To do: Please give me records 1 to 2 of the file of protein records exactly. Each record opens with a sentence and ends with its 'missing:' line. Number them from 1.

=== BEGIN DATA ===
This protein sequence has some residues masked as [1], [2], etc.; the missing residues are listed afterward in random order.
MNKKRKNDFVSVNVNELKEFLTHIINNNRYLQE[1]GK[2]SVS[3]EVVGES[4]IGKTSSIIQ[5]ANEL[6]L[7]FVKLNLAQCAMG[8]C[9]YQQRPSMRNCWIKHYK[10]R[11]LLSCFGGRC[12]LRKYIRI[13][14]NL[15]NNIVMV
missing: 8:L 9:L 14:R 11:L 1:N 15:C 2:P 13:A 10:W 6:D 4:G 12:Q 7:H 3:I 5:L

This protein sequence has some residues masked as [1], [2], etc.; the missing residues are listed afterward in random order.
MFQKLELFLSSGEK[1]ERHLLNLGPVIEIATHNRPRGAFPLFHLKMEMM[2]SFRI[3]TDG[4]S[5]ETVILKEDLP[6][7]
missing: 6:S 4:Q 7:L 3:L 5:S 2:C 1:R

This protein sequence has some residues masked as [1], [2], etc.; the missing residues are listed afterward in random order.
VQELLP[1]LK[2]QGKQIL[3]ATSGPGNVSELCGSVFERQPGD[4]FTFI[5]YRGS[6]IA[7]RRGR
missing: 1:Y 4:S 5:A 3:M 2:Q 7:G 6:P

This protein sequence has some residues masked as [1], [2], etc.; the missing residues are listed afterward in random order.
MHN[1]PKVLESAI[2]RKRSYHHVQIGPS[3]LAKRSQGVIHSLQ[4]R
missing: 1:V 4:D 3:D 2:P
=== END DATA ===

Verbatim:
This protein sequence has some residues masked as [1], [2], etc.; the missing residues are listed afterward in random order.
MNKKRKNDFVSVNVNELKEFLTHIINNNRYLQE[1]GK[2]SVS[3]EVVGES[4]IGKTSSIIQ[5]ANEL[6]L[7]FVKLNLAQCAMG[8]C[9]YQQRPSMRNCWIKHYK[10]R[11]LLSCFGGRC[12]LRKYIRI[13][14]NL[15]NNIVMV
missing: 8:L 9:L 14:R 11:L 1:N 15:C 2:P 13:A 10:W 6:D 4:G 12:Q 7:H 3:I 5:L

This protein sequence has some residues masked as [1], [2], etc.; the missing residues are listed afterward in random order.
MFQKLELFLSSGEK[1]ERHLLNLGPVIEIATHNRPRGAFPLFHLKMEMM[2]SFRI[3]TDG[4]S[5]ETVILKEDLP[6][7]
missing: 6:S 4:Q 7:L 3:L 5:S 2:C 1:R